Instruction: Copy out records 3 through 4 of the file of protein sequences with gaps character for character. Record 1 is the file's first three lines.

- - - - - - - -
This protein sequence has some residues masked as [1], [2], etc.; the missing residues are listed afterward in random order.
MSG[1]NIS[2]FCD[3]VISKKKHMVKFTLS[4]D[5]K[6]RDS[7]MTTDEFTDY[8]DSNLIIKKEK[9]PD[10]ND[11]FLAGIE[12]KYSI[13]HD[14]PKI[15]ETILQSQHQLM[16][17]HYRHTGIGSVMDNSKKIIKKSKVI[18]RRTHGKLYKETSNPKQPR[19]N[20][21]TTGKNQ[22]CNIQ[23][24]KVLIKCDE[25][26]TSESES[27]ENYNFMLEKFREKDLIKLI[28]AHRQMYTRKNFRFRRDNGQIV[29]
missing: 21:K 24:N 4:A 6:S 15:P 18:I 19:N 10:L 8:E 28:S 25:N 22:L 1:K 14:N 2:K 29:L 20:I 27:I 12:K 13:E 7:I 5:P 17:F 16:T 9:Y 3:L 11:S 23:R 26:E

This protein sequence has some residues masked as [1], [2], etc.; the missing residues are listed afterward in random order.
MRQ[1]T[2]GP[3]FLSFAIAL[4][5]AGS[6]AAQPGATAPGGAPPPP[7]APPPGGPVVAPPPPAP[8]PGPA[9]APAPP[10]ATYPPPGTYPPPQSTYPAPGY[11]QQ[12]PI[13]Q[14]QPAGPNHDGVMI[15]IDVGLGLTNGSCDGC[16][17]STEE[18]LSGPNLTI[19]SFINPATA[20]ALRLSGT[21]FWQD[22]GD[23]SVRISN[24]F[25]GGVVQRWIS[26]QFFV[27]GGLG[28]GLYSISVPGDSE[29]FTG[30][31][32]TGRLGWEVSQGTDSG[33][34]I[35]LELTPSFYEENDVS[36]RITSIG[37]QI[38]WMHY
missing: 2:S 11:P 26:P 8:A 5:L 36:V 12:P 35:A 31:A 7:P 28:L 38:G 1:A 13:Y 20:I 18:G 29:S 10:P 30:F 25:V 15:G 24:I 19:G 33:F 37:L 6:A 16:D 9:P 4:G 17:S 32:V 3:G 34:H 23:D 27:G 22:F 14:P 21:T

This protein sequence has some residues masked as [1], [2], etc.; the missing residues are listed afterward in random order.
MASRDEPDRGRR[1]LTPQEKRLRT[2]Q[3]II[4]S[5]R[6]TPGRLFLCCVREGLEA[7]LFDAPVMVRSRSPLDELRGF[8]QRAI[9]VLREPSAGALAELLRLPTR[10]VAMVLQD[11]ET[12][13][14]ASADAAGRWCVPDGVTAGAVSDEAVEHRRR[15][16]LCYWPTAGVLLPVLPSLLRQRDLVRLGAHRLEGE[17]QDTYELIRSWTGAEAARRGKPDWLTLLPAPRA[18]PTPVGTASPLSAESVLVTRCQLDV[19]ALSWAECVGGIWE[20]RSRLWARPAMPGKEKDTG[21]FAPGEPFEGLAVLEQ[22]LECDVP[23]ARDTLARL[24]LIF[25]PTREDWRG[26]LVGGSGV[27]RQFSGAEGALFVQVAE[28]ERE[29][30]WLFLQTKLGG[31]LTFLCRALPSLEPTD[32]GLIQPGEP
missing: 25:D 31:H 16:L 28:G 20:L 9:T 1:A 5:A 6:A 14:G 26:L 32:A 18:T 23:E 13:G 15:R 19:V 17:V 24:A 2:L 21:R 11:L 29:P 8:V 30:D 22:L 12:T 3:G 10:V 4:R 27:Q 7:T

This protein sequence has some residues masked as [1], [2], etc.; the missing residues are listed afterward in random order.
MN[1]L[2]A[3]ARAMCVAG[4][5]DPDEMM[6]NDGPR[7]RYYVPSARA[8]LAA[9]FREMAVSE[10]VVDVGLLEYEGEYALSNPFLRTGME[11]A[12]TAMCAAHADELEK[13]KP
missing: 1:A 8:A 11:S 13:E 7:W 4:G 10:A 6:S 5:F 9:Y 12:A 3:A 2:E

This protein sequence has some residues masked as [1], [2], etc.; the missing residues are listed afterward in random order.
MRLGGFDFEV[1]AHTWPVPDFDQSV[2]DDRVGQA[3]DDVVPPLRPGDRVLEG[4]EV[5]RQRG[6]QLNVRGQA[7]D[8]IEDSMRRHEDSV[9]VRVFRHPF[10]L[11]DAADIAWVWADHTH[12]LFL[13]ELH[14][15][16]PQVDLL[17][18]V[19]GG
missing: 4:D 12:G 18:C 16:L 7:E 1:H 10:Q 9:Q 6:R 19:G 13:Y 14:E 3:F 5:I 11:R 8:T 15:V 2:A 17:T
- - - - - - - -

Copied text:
This protein sequence has some residues masked as [1], [2], etc.; the missing residues are listed afterward in random order.
MASRDEPDRGRR[1]LTPQEKRLRT[2]Q[3]II[4]S[5]R[6]TPGRLFLCCVREGLEA[7]LFDAPVMVRSRSPLDELRGF[8]QRAI[9]VLREPSAGALAELLRLPTR[10]VAMVLQD[11]ET[12][13][14]ASADAAGRWCVPDGVTAGAVSDEAVEHRRR[15][16]LCYWPTAGVLLPVLPSLLRQRDLVRLGAHRLEGE[17]QDTYELIRSWTGAEAARRGKPDWLTLLPAPRA[18]PTPVGTASPLSAESVLVTRCQLDV[19]ALSWAECVGGIWE[20]RSRLWARPAMPGKEKDTG[21]FAPGEPFEGLAVLEQ[22]LECDVP[23]ARDTLARL[24]LIF[25]PTREDWRG[26]LVGGSGV[27]RQFSGAEGALFVQVAE[28]ERE[29][30]WLFLQTKLGG[31]LTFLCRALPSLEPTD[32]GLIQPGEP
missing: 25:D 31:H 16:L 28:G 20:L 9:T 1:A 5:A 6:A 14:G 26:L 32:A 18:T 23:E 13:G 15:R 19:V 17:V 24:A 2:L 21:R 11:L 29:P 8:V 30:D 22:L 12:T 3:G 10:V 4:R 27:Q 7:T

This protein sequence has some residues masked as [1], [2], etc.; the missing residues are listed afterward in random order.
MN[1]L[2]A[3]ARAMCVAG[4][5]DPDEMM[6]NDGPR[7]RYYVPSARA[8]LAA[9]FREMAVSE[10]VVDVGLLEYEGEYALSNPFLRTGME[11]A[12]TAMCAAHADELEK[13]KP
missing: 1:A 8:A 11:S 13:E 7:W 4:G 10:A 6:S 5:F 9:Y 12:A 3:A 2:E